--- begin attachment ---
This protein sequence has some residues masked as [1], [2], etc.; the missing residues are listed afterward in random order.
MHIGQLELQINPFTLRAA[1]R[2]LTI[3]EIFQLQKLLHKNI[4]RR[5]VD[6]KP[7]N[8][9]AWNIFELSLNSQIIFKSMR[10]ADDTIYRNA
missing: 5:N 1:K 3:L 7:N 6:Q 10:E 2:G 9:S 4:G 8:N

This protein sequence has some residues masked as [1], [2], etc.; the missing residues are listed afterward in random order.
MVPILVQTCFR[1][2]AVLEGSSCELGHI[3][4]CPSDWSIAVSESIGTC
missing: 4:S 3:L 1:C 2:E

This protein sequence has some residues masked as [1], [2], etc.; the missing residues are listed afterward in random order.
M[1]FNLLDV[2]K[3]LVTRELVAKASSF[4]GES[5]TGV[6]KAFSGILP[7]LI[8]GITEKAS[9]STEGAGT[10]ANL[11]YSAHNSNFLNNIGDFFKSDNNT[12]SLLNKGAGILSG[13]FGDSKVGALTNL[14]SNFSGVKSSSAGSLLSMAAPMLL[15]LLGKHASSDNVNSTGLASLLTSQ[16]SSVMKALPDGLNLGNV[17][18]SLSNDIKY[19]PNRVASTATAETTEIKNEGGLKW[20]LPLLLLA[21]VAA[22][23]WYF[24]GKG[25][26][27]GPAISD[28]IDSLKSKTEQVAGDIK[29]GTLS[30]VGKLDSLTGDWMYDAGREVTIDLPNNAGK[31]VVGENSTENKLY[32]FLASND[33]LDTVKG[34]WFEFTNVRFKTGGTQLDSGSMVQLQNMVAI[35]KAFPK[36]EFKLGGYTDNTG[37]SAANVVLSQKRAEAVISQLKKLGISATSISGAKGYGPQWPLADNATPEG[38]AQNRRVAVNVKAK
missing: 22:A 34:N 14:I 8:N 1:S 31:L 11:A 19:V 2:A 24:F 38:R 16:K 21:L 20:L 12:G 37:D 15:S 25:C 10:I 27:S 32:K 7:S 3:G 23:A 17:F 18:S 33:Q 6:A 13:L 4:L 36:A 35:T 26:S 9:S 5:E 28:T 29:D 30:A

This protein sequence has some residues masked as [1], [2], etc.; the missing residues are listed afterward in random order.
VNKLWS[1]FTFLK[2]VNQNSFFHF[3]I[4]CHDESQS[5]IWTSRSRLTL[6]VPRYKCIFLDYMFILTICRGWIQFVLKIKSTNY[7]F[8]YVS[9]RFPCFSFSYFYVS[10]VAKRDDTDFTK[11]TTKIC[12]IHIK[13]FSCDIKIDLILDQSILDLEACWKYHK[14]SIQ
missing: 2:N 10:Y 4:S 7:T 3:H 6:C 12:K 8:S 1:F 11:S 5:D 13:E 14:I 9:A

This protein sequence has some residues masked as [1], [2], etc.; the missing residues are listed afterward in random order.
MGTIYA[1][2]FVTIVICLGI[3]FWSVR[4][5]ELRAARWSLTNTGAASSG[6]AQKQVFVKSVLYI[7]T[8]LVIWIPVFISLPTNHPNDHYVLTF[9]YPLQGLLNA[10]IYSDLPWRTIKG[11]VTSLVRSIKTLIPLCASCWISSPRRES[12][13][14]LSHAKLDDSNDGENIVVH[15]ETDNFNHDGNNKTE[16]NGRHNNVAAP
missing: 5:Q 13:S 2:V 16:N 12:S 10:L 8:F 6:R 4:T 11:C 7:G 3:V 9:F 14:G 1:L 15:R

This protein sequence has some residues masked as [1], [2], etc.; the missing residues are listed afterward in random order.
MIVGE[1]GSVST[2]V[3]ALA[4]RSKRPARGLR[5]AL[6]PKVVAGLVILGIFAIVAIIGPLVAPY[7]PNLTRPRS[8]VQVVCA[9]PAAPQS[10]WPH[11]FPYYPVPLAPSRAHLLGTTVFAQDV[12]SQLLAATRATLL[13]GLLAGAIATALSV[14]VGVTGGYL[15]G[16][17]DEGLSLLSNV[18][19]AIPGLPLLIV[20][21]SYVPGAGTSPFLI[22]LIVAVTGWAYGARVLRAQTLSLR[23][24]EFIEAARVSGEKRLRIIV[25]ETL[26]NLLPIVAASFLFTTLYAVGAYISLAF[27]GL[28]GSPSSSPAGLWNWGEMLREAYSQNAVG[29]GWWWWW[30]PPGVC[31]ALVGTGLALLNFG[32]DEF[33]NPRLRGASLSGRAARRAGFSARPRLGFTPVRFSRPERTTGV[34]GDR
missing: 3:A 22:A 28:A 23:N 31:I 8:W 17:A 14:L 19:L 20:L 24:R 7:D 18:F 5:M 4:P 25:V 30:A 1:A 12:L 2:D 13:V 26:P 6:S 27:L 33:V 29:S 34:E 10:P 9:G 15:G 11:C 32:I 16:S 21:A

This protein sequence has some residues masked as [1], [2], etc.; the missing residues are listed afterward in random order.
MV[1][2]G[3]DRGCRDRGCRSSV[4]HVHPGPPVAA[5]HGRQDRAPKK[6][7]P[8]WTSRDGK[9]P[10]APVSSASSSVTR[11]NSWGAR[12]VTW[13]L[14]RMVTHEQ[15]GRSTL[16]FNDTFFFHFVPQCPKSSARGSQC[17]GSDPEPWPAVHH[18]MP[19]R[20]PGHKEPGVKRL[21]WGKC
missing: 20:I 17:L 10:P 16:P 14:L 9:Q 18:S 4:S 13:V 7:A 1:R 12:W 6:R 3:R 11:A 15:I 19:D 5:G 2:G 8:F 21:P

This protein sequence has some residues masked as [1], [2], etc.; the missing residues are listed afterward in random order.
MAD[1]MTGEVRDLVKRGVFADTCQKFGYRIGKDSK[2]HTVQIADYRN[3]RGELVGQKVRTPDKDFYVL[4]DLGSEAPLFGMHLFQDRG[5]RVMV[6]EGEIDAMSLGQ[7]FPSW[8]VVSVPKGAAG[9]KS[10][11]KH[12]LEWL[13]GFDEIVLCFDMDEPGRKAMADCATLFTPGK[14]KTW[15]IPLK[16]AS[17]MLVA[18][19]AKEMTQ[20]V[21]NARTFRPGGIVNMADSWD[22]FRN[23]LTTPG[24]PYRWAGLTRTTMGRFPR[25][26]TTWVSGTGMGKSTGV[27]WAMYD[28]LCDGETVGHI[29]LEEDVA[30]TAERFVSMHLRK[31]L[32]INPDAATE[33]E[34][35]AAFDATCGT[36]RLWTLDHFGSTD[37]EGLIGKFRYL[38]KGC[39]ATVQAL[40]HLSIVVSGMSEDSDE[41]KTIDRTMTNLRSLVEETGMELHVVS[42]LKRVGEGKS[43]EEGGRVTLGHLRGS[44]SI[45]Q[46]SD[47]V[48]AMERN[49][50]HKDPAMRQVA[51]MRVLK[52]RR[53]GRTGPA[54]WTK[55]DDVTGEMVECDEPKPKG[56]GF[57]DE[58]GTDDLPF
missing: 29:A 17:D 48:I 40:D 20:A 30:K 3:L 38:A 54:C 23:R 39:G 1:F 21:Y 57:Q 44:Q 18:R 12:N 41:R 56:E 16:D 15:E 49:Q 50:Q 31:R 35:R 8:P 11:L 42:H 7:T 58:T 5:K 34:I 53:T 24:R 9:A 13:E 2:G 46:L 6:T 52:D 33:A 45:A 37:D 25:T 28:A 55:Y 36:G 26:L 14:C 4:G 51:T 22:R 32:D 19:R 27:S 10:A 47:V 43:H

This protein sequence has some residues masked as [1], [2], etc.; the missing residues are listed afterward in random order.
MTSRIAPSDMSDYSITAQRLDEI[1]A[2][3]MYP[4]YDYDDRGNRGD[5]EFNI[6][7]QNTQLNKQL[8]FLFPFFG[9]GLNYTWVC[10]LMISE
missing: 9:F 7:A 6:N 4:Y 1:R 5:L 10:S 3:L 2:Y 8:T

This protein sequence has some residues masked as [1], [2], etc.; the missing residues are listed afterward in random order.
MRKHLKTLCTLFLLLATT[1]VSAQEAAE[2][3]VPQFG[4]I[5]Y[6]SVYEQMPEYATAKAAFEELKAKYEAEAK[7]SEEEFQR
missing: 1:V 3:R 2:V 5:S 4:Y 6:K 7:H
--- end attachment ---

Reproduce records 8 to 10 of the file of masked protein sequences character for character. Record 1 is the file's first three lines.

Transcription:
This protein sequence has some residues masked as [1], [2], etc.; the missing residues are listed afterward in random order.
MAD[1]MTGEVRDLVKRGVFADTCQKFGYRIGKDSK[2]HTVQIADYRN[3]RGELVGQKVRTPDKDFYVL[4]DLGSEAPLFGMHLFQDRG[5]RVMV[6]EGEIDAMSLGQ[7]FPSW[8]VVSVPKGAAG[9]KS[10][11]KH[12]LEWL[13]GFDEIVLCFDMDEPGRKAMADCATLFTPGK[14]KTW[15]IPLK[16]AS[17]MLVA[18][19]AKEMTQ[20]V[21]NARTFRPGGIVNMADSWD[22]FRN[23]LTTPG[24]PYRWAGLTRTTMGRFPR[25][26]TTWVSGTGMGKSTGV[27]WAMYD[28]LCDGETVGHI[29]LEEDVA[30]TAERFVSMHLRK[31]L[32]INPDAATE[33]E[34][35]AAFDATCGT[36]RLWTLDHFGSTD[37]EGLIGKFRYL[38]KGC[39]ATVQAL[40]HLSIVVSGMSEDSDE[41]KTIDRTMTNLRSLVEETGMELHVVS[42]LKRVGEGKS[43]EEGGRVTLGHLRGS[44]SI[45]Q[46]SD[47]V[48]AMERN[49][50]HKDPAMRQVA[51]MRVLK[52]RR[53]GRTGPA[54]WTK[55]DDVTGEMVECDEPKPKG[56]GF[57]DE[58]GTDDLPF
missing: 29:A 17:D 48:I 40:D 20:A 30:K 3:L 38:A 54:C 23:R 39:G 1:F 21:Y 57:Q 44:Q 18:R 12:N 41:R 56:E 16:D 15:E 49:Q 50:Q 31:R 35:R 8:P 11:L 42:H 7:T 58:T 5:K 34:I 53:T 24:R 9:A 13:E 2:G 46:L 6:T 52:D 33:A 45:A 37:D 25:T 28:A 55:Y 36:G 26:L 14:C 4:G 51:T 22:R 32:D 19:R 27:S 10:A 47:V 43:H

This protein sequence has some residues masked as [1], [2], etc.; the missing residues are listed afterward in random order.
MTSRIAPSDMSDYSITAQRLDEI[1]A[2][3]MYP[4]YDYDDRGNRGD[5]EFNI[6][7]QNTQLNKQL[8]FLFPFFG[9]GLNYTWVC[10]LMISE
missing: 9:F 7:A 6:N 4:Y 1:R 5:L 10:S 3:L 2:Y 8:T

This protein sequence has some residues masked as [1], [2], etc.; the missing residues are listed afterward in random order.
MRKHLKTLCTLFLLLATT[1]VSAQEAAE[2][3]VPQFG[4]I[5]Y[6]SVYEQMPEYATAKAAFEELKAKYEAEAK[7]SEEEFQR
missing: 1:V 3:R 2:V 5:S 4:Y 6:K 7:H